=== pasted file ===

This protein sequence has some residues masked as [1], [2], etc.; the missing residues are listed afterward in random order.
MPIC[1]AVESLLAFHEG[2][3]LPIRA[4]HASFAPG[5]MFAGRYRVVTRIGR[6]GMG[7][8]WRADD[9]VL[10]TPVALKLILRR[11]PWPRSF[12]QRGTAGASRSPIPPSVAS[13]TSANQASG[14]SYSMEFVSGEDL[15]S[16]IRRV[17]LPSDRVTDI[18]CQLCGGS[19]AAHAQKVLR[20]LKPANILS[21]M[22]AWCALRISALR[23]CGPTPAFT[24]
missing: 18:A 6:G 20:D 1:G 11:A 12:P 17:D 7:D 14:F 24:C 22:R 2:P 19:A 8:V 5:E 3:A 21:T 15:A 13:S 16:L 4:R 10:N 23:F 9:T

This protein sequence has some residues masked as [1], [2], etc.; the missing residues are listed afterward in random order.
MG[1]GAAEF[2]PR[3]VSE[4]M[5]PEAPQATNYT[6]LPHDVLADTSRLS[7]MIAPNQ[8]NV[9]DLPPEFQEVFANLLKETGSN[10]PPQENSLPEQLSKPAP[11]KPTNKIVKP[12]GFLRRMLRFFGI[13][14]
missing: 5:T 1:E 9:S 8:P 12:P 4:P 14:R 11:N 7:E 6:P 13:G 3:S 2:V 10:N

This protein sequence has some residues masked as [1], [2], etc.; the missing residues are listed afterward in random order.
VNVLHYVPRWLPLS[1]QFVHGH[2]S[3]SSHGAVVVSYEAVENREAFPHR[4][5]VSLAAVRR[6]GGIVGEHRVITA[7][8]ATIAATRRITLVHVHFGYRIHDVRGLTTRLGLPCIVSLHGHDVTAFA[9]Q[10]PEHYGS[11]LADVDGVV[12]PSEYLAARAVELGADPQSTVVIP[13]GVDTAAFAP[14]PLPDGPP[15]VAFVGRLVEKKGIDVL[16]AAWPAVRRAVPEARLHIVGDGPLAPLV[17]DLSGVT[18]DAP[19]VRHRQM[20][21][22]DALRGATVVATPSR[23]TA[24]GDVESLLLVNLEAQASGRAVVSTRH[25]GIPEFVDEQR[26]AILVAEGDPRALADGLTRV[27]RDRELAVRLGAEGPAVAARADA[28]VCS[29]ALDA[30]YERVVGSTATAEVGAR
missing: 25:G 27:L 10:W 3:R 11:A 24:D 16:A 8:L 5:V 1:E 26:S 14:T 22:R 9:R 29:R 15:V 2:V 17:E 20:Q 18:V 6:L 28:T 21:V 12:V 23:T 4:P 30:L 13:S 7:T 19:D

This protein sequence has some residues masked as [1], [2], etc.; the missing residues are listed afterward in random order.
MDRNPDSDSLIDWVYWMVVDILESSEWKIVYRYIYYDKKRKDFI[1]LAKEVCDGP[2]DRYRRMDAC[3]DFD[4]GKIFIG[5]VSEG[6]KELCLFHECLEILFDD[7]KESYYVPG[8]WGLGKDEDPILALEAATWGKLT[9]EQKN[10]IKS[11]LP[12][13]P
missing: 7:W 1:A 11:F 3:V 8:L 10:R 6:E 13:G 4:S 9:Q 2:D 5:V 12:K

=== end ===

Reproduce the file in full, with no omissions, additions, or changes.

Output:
This protein sequence has some residues masked as [1], [2], etc.; the missing residues are listed afterward in random order.
MPIC[1]AVESLLAFHEG[2][3]LPIRA[4]HASFAPG[5]MFAGRYRVVTRIGR[6]GMG[7][8]WRADD[9]VL[10]TPVALKLILRR[11]PWPRSF[12]QRGTAGASRSPIPPSVAS[13]TSANQASG[14]SYSMEFVSGEDL[15]S[16]IRRV[17]LPSDRVTDI[18]CQLCGGS[19]AAHAQKVLR[20]LKPANILS[21]M[22]AWCALRISALR[23]CGPTPAFT[24]
missing: 18:A 6:G 20:D 1:G 11:A 12:P 17:D 7:D 14:F 24:C 22:R 2:P 19:A 8:V 5:E 3:A 21:T 15:A 13:S 16:L 4:R 10:N 23:F 9:T

This protein sequence has some residues masked as [1], [2], etc.; the missing residues are listed afterward in random order.
MG[1]GAAEF[2]PR[3]VSE[4]M[5]PEAPQATNYT[6]LPHDVLADTSRLS[7]MIAPNQ[8]NV[9]DLPPEFQEVFANLLKETGSN[10]PPQENSLPEQLSKPAP[11]KPTNKIVKP[12]GFLRRMLRFFGI[13][14]
missing: 5:T 1:E 9:S 8:P 12:P 4:P 14:R 11:N 7:E 6:P 13:G 3:S 2:V 10:N

This protein sequence has some residues masked as [1], [2], etc.; the missing residues are listed afterward in random order.
VNVLHYVPRWLPLS[1]QFVHGH[2]S[3]SSHGAVVVSYEAVENREAFPHR[4][5]VSLAAVRR[6]GGIVGEHRVITA[7][8]ATIAATRRITLVHVHFGYRIHDVRGLTTRLGLPCIVSLHGHDVTAFA[9]Q[10]PEHYGS[11]LADVDGVV[12]PSEYLAARAVELGADPQSTVVIP[13]GVDTAAFAP[14]PLPDGPP[15]VAFVGRLVEKKGIDVL[16]AAWPAVRRAVPEARLHIVGDGPLAPLV[17]DLSGVT[18]DAP[19]VRHRQM[20][21][22]DALRGATVVATPSR[23]TA[24]GDVESLLLVNLEAQASGRAVVSTRH[25]GIPEFVDEQR[26]AILVAEGDPRALADGLTRV[27]RDRELAVRLGAEGPAVAARADA[28]VCS[29]ALDA[30]YERVVGSTATAEVGAR
missing: 25:G 27:L 10:W 3:R 11:A 24:D 16:A 8:L 5:V 1:E 26:S 14:T 22:R 9:R 29:R 15:V 2:V 17:E 20:Q 18:V 6:L 28:T 21:V 12:V 23:T 4:P 30:L 13:S 7:T 19:D

This protein sequence has some residues masked as [1], [2], etc.; the missing residues are listed afterward in random order.
MDRNPDSDSLIDWVYWMVVDILESSEWKIVYRYIYYDKKRKDFI[1]LAKEVCDGP[2]DRYRRMDAC[3]DFD[4]GKIFIG[5]VSEG[6]KELCLFHECLEILFDD[7]KESYYVPG[8]WGLGKDEDPILALEAATWGKLT[9]EQKN[10]IKS[11]LP[12][13]P
missing: 7:W 1:A 11:F 3:V 8:L 10:R 6:E 13:G 4:S 9:Q 2:D 5:V 12:K